The American Society of Cinematographers

Loyalty • Progress • Artistry

John Flinn To Receive ASC Television Achievement Award


November 15, 2009
John C. Flinn, III, ASC will receive the Career Achievement in Television Award from the American Society of Cinematographers (ASC) during the 24th Annual ASC Outstanding Achievement Awards. The celebration will be held at the Hyatt Regency Century Plaza on February 27, 2010.

“John Flinn’s consistently artful and imaginative cinematography has earned the admiration of his peers,” says ASC President Michael Goi. “He has made significant contributions to compelling story-telling in a diverse range of successful and memorable dramatic television series, movies and miniseries.”

Flinn has earned seven Emmy nominations for Magnum P.I. (1988), Jake and the Fatman (1989, 1990), The Operation (1990), Babylon 5 (1995, 1996) and Hunter: Back in Force (2003). He was also nominated for three ASC Outstanding Achievement Awards for Jake and the Fatman, and took top honors for an episode of that show in 1993. Flinn’s additional credits include Hill Street Blues, Gilmore Girls, and currently Saving Grace.

“Artful cinematography usually flies under the radar because it’s meant to draw audiences into the story, not to become the story itself,” says Awards Committee Chairman Richard Crudo, ASC. “John’s peers in ASC are uniquely qualified to recognize and applaud how his mastering of the art and craft of cinematography has helped to create some of the most beloved TV images over the past few decades.”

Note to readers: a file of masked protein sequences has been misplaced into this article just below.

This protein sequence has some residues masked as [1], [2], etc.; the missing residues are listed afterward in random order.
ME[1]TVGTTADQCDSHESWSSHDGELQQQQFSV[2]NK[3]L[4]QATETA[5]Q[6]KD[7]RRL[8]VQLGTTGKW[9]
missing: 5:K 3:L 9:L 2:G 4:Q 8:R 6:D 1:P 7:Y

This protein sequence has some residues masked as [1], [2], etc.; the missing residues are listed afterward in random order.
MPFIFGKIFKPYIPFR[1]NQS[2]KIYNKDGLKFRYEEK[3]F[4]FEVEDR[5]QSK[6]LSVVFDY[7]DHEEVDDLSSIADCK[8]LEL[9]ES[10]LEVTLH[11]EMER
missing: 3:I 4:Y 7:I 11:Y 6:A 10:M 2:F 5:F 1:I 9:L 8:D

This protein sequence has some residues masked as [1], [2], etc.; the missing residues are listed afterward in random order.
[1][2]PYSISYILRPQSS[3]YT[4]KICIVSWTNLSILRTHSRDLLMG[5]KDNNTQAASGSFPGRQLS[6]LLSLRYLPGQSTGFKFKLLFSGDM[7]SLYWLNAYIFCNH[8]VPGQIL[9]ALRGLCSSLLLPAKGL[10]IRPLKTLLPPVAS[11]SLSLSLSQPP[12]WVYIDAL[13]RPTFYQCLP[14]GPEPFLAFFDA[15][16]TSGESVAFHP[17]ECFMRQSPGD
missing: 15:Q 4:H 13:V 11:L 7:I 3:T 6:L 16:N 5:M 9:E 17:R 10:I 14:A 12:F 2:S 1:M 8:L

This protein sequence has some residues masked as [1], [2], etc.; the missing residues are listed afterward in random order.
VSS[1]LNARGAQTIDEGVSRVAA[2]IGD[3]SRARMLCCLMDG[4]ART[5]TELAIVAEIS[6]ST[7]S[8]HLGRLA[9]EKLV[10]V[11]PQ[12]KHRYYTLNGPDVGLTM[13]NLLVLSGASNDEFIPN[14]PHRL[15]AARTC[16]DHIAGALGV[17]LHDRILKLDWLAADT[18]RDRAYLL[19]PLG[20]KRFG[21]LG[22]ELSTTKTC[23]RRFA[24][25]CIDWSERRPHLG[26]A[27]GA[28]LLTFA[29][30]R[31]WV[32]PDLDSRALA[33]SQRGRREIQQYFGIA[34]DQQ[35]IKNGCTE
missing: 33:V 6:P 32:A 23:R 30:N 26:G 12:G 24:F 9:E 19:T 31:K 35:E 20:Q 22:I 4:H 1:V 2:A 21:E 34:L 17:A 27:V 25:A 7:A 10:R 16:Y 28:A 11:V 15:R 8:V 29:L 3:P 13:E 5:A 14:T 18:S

Flinn literally grew up in the industry. His grandfather, John C. Flinn, Sr., began his career at Pathe Studios in New York during the dawn of the industry. He subsequently became a producer and vice president of Cecil B. DeMille Productions, the forerunner of Paramount Pictures. His father, John C. Flinn, Jr., was director of advertising and publicity for Allied Artists and Columbia Pictures.

“I thought I wanted to be an actor, but once I got onto sets I knew I wanted to be part of the camera department,” Flinn recalls. “I’d watch the actors rehearse, and realized that someone was bringing it to life with lighting and how they used the camera.”

Flinn got his first camera crew job as a second assistant on the TV series The Wackiest Ship in the Army when he was 20 years old. Flinn spent the next 15 years working as an assistant and camera operator on crews led by iconic cinematographers, including Conrad L. Hall, ASC; William Fraker, ASC, BSC; Robert Surtees, ASC; Matt Leonetti, ASC; Harry Stradling, ASC; Richard Rawlings, ASC; Monroe Askins, ASC; Chuck Wheeler, ASC; and Richard Kline, ASC. “It was like a dream come true,” Flinn says. “I watched, listened and learned.”

He earned his first cinematography credit in 1979 for The Flame is Love, a television movie produced in Ireland. Flinn subsequently shot 12 episodes of the final season of the hit television series Hawaii Five-O. He estimates that he’s shot some 500 hours of episodic series, miniseries and movies for television throughout his ongoing career. The versatile filmmaker has also earned occasional credits as an actor, stuntman and director.



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